LETTERS IN THE ATTIC by Bonnie Shimko

LETTERS IN THE ATTIC

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KIRKUS REVIEW

Winning debut describes a young girl coming of age during the 1960s.

Twelve-year-old Lizzy McMann and her mother get a real kick in the head when Veronica’s husband Manny announces that he’s leaving them for a hatcheck girl. To add insult to injury, Manny tells the desk clerk at the Phoenix hotel the McManns have been living in that their room will be vacated the next day, so Lizzy and Veronica must find a new home as well as a new breadwinner. With nowhere else to turn, they move in with Veronica’s parents in upstate New York. There, in her mother’s childhood home, Lizzie discovers a cache of old letters that makes one thing clear: Manny was not her father. While piecing together the mystery of her origins, she manages to settle fairly well into her new surroundings, making friends with Eva Singer, a local physician’s daughter who soon becomes her closest confidante . . . in most things. For, in addition to the usual adolescent traumas of acne and menstruation, Lizzy seems to have suffered the indignity of falling in love with Eva. Is this just another spasm of growing pains, or a glimmer of some new light on her life’s horizon? Whatever the case may be, it is not Lizzy’s only concern. Her mother appears to be on the verge of breaking up with a charming new boyfriend—to go back to Manny! If your own mother can’t manage her life, what hope is there for you? That is how it looks to the teenaged Lizzy, who has yet to learn that most adults spend their lives repeating the mistakes they began as children. “If she were a dog, her ears would be down and her tail would be tucked between her legs,” comments the narrator of this amusing tale notable for its sharp and quick-witted tone.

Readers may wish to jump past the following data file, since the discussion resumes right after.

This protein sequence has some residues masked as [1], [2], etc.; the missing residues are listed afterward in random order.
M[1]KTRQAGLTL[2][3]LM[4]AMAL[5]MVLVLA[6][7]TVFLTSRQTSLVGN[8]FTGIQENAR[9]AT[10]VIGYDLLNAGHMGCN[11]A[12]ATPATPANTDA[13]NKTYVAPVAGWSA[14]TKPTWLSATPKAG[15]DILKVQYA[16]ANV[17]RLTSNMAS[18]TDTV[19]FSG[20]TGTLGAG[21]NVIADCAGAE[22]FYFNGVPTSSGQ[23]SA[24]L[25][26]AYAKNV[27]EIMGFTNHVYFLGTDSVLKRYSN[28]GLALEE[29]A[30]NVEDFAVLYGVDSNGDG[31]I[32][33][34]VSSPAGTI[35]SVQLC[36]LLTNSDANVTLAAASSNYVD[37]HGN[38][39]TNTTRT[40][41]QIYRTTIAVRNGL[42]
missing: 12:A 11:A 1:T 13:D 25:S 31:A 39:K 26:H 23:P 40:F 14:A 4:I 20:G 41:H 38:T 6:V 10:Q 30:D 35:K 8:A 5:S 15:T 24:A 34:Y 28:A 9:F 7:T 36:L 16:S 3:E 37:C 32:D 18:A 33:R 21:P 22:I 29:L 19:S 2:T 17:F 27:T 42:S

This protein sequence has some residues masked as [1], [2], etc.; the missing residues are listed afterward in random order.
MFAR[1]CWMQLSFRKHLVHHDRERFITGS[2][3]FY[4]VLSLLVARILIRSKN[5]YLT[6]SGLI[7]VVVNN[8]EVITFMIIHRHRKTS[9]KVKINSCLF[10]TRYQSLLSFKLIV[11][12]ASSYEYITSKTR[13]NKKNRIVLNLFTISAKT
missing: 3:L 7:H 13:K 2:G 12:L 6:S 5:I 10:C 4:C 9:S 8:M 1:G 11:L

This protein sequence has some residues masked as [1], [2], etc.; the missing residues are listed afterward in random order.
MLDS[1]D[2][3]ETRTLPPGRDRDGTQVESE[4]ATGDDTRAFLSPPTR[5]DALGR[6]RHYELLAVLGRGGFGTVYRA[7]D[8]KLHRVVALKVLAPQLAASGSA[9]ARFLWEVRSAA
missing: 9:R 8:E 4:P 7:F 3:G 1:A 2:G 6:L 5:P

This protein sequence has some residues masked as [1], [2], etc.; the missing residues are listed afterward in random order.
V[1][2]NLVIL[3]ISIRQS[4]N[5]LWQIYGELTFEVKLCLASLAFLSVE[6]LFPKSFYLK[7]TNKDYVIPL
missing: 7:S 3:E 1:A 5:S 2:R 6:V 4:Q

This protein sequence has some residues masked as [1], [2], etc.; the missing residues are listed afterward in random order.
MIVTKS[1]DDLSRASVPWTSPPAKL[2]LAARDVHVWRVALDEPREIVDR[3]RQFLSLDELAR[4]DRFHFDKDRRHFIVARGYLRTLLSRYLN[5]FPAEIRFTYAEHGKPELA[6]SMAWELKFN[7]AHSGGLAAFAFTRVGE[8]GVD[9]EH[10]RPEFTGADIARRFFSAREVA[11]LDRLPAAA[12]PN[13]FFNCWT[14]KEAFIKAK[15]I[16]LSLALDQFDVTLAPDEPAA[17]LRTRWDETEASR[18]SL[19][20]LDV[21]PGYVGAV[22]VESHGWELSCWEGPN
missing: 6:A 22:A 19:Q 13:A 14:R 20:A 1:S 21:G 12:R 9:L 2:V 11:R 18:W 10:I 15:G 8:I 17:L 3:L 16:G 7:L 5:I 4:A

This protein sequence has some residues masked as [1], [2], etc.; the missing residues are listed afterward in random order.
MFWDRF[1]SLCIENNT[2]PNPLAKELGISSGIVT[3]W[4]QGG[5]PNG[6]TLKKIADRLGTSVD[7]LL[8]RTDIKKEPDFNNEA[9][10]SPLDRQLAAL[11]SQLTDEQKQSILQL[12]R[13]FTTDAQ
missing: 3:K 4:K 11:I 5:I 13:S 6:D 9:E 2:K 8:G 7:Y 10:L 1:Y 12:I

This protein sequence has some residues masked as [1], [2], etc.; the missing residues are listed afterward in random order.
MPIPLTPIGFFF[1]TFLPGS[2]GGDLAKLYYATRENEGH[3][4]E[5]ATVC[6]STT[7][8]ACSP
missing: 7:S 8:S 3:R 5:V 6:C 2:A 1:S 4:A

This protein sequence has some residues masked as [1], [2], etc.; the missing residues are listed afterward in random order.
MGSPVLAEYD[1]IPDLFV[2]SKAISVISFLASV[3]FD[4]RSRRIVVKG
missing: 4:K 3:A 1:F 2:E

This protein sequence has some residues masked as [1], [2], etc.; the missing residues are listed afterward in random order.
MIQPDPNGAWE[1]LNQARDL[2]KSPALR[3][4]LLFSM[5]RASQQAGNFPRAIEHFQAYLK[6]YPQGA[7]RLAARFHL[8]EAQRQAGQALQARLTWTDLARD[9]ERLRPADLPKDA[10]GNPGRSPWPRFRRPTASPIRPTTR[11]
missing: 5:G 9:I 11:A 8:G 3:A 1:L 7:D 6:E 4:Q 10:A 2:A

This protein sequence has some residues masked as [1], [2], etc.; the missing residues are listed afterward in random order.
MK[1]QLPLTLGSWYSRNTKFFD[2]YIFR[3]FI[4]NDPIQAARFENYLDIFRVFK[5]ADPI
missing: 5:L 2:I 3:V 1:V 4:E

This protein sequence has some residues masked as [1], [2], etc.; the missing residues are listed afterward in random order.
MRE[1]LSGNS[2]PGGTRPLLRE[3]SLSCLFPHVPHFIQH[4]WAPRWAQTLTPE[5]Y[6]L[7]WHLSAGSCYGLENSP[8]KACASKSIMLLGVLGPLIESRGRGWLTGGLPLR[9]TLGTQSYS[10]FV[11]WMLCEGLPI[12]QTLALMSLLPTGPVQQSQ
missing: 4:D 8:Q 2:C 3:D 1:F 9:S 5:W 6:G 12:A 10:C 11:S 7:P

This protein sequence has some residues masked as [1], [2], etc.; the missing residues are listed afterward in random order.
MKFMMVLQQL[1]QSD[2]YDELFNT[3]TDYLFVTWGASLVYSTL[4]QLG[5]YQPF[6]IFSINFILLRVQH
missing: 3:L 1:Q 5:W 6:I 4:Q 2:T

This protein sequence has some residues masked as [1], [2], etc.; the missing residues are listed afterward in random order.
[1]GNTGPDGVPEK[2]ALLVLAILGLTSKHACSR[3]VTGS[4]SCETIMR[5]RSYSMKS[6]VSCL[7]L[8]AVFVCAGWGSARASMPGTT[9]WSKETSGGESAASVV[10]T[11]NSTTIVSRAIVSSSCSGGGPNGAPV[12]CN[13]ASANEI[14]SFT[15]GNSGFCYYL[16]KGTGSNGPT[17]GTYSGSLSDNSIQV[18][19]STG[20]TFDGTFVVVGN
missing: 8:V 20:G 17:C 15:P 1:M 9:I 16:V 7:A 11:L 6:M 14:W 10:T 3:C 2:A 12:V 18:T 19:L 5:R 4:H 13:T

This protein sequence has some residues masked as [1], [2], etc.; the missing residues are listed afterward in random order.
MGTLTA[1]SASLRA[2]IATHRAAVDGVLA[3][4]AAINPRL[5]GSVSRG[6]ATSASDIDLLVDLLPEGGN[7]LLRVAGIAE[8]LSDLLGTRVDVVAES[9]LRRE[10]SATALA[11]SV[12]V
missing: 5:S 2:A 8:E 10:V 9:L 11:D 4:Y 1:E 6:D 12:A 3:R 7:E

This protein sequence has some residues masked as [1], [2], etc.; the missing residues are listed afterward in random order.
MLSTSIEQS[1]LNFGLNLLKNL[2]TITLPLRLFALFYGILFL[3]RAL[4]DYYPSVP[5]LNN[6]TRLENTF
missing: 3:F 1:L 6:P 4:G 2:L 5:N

Brisk, fun, and good-natured.

Pub Date: Sept. 1st, 2002
ISBN: 0-89733-511-2
Page count: 227pp
Publisher: Academy Chicago
Review Posted Online:
Kirkus Reviews Issue: Aug. 15th, 2002